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Old 01-30-2018, 10:44 AM   #1 (permalink)
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Mutual Funds

Anyone care to give me a crash course in mutual funds. I'm looking for an investment I can put some cash and leave it with less risk than direct investing. I've looked up some information but the way to get started still seams dated ie (going to a bank or broker and setting it up)
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Old 01-30-2018, 10:57 AM   #2 (permalink)
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I use E-trade, you can use any brokerage account.

Interesting read:
https://en.wikipedia.org/wiki/John_C._Bogle

There is a podcast that I think makes a lot of sense called "money for the rest of us".

I don't have any specific funds to suggest to you.

I think the best investing advice is "don't invest in anything you don't understand" so you might have to do your research.

good luck.
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Old 01-30-2018, 11:02 AM   #3 (permalink)
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Make sure you keep an eye on the fees. I vaguely remember an email from my retirement fund company warning that fees on Mutual Funds were going up.
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Old 01-30-2018, 12:35 PM   #4 (permalink)
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For money that you want to shovel into a fund each month or each year and not think about until retirement, an asset management firm is a good way to go. Find several and compare rates and their returns since before 2000. Then compare those returns year by year to how the markets performed.

Ask if they are a fiduciary, meaning that they have your best interest in mind when investing. Sounds obvious, but many companies can't answer yes to that question.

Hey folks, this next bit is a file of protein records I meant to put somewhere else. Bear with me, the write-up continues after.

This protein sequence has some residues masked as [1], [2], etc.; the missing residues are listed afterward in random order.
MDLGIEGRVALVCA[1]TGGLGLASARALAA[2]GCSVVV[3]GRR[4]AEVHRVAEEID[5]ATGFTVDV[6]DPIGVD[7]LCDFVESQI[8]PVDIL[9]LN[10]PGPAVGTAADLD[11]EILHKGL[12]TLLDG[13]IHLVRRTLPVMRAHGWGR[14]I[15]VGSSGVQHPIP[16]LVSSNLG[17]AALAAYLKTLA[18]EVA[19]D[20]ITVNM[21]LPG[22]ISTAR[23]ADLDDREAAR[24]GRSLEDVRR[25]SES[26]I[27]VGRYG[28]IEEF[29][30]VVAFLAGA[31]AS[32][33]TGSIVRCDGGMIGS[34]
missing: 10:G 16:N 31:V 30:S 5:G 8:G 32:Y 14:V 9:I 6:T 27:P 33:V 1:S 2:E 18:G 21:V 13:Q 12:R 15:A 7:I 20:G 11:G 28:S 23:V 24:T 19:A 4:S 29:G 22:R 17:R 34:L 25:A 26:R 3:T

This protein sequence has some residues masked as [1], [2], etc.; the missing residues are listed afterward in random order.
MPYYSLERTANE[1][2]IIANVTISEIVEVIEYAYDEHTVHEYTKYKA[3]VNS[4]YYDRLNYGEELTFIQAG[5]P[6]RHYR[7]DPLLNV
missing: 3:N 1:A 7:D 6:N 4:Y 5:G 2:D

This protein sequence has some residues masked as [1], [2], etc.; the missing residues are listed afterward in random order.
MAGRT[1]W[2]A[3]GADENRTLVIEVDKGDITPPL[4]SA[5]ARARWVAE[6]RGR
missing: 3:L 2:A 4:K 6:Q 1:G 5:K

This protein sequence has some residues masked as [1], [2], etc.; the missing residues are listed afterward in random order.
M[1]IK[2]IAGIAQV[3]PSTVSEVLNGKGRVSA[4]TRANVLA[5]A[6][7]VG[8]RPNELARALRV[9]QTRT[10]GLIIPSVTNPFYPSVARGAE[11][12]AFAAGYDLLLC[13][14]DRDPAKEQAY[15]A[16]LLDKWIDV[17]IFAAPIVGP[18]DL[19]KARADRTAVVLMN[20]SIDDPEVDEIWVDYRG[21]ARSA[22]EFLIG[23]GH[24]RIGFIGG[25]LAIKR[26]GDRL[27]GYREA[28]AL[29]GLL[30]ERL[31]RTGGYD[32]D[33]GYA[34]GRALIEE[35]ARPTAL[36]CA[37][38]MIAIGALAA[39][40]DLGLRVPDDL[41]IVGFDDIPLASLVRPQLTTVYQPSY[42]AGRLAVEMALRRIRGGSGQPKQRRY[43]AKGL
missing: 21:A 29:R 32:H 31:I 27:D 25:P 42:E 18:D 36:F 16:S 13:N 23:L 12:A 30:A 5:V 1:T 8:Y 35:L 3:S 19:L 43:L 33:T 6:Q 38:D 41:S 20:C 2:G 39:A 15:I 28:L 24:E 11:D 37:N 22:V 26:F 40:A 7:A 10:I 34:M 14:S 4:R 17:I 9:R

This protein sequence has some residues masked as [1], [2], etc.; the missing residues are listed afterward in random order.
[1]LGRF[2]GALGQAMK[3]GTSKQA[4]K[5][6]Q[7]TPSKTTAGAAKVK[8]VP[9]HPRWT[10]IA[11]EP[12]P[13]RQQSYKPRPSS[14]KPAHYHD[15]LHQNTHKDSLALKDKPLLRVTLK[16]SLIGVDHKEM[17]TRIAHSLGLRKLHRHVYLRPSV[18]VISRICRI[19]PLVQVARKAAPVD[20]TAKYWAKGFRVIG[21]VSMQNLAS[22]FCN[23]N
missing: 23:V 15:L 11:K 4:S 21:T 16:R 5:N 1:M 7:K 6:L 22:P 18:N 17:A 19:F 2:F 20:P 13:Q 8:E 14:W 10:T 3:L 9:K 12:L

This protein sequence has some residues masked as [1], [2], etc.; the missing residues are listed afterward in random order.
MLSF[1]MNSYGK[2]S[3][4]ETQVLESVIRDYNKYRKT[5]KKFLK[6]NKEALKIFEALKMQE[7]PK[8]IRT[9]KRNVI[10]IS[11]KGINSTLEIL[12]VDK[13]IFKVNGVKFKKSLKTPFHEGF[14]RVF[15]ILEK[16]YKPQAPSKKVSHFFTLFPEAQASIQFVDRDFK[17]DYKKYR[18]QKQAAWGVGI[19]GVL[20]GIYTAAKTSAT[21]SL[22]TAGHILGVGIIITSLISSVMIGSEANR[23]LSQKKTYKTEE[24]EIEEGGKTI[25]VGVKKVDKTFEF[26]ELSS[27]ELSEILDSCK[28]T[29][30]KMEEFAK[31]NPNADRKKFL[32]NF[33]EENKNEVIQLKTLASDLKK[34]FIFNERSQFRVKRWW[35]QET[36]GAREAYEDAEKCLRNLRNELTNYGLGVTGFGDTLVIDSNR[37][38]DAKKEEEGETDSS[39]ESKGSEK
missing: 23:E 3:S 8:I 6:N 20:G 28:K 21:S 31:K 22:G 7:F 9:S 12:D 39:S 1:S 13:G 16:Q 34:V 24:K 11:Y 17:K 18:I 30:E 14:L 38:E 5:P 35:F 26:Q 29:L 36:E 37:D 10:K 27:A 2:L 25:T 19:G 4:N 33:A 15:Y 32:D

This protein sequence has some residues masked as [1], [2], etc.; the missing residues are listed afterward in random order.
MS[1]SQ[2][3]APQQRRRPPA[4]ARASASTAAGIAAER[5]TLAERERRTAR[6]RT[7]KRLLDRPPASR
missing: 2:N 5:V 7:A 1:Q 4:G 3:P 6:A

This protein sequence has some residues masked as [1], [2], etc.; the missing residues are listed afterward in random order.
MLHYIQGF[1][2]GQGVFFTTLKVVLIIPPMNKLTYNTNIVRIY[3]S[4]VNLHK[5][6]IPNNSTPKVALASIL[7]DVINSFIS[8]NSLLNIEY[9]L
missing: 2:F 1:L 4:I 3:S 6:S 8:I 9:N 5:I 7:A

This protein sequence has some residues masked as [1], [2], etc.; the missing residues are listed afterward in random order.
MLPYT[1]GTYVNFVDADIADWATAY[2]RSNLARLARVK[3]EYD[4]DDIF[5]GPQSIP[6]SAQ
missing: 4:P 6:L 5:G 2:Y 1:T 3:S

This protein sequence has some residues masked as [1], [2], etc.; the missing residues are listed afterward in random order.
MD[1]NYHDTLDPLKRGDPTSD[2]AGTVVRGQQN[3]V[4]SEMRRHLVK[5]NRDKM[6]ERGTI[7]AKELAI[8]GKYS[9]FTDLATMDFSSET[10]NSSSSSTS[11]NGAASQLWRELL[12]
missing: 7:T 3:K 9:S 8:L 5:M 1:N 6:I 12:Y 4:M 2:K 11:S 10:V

If you want to take a more hands-on approach, e-trade is really easy to set up. I think the other online trading companies are probably just as easy. Some set up their trading fees to encourage trading more often in smaller increments and some encourage fewer, larger trades.
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Old 01-30-2018, 05:36 PM   #5 (permalink)
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You need to identify your goals, first. Is this retirement funding? College savings? Rainy day fund? This defines your timeline, and the type of account you want (regular brokerage or any of several tax advantaged accounts).

Next is your risk tolerance- what happens if the market dives (eventually it will)? Do you try to sell off, or do you take the opportunity to buy more for cheap?

I like playing with stocks, but for serious investing, I'm a true believer in Vanguard style index funds. Basically, your fund manager sets an automated strategy that tries to track as closely as possible an index, such as the S&P500. The advantage is that you automatically land at about 80% among comparable active funds, and consistently. Active funds, on the other hand, try to pick and choose investments, time the market, and run plenty of risk of losing money, compared to an index--and then you have to pay higher fees to support active managers. Another advantage, if you're in a taxable account, is fewer taxable events. Since index funds tend to trade less often, you end up with fewer realized gains, and can put off the tax until you decide to sell your shares.